The diplomats in Riyadh said the also would examine instability in Iraq and the situation in the Palestinian territories.
A Gulf Cooperation Consil statement said during its "consultative" summit the leaders would tackle recent developments in the region. Council Secretary General Abdel Rahamn al-Attia discussed the agenda with Saudi foreign minister Saudi al-Faisal, but the official Saudi news agency account gave no further details.
Members of the Gulf Cooperation Council, a loose military and political alliance, are increasingly nervous about Iran's disputed nuclear program. Iran is just across the Gulf from council member countries.
In December, during a GCC summit, the foreign minister of the United Arab Emirates voiced concern about the Iranian program. Local commentators have also warned the Gulf states against maintaining "silence" over the issue.
"There will be no peace and security in the region without implementing the Gulf and Arab demand to make the whole Middle East free of weapons of mass destruction and specially nuclear weapons," the Saudi newspaper Al Madina said in its Saturday edition.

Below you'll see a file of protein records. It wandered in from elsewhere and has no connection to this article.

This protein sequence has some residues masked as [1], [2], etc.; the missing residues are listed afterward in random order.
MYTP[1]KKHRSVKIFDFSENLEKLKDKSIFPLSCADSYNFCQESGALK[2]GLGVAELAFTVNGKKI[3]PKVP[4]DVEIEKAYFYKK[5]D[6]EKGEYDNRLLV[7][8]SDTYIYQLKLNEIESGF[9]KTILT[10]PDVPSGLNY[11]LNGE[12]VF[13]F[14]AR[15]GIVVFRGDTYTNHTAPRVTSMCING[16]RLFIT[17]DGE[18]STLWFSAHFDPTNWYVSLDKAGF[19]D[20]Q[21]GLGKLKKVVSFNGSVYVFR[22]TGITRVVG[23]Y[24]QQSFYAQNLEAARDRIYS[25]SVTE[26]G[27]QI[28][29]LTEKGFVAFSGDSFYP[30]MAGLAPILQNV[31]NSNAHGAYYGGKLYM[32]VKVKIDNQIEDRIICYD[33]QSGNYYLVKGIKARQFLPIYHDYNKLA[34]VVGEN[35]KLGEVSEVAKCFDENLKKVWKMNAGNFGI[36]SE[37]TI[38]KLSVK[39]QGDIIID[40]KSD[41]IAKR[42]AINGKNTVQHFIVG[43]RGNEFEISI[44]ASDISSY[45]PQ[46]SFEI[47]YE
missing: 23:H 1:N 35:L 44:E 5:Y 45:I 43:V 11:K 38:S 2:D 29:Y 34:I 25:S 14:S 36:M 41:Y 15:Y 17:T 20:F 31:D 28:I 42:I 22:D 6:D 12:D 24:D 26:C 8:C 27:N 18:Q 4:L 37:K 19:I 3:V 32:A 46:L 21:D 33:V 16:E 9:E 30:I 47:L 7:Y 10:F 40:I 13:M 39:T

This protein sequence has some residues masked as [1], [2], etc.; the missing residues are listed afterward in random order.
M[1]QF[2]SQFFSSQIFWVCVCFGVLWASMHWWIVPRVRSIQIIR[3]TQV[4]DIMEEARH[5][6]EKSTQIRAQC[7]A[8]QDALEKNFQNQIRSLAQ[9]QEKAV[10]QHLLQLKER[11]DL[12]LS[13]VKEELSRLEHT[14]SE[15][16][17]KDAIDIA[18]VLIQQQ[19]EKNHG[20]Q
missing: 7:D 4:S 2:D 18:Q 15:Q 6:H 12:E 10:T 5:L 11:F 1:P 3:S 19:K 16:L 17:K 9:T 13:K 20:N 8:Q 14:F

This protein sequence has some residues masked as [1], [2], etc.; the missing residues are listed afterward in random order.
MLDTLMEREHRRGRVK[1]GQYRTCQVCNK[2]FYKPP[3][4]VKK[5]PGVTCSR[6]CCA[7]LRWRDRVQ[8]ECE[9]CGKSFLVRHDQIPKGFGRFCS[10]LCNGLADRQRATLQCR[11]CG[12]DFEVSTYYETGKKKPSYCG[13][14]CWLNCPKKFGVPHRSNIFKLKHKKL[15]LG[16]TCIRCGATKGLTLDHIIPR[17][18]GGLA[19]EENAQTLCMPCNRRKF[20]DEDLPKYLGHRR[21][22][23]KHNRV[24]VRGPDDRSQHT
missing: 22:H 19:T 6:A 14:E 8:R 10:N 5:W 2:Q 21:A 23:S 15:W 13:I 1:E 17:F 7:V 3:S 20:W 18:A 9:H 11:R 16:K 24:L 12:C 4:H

The summit "represents an important message at a very crucial time whether regarding Iran's crisis with the west over its nuclear file or the situations in Iraq andPalestine," wrote Al Yawm, another Saudi newspaper.
The diplomats said besides Iran's nuclear conflict, the Gulf leaders are expected to review the situation in Iraq after a new leadership has been elected. Some of the Gulf nations, which are predominantly Sunni Muslim, have expressed concern about a Shiite-dominated government in Baghdad closely tied to Shiite Iran.
They said the leaders also wanted to look for ways to get money to the newly elected Palestinian government after Western powers such as the United States and European Union cut direct funding to the Authority because the Hamas-led refuses to recognize Israel and renounce violence. This has caused widespread hardship in the Palestinian territories where the government is the largest employer. Salaries for March and April have not been paid.
On September 27, Nord Stream AG announced unprecedented damage that was caused to the company's two gas pipelines that run along the bottom of the Baltic Sea to Germany — Nord Stream and Nord Stream 2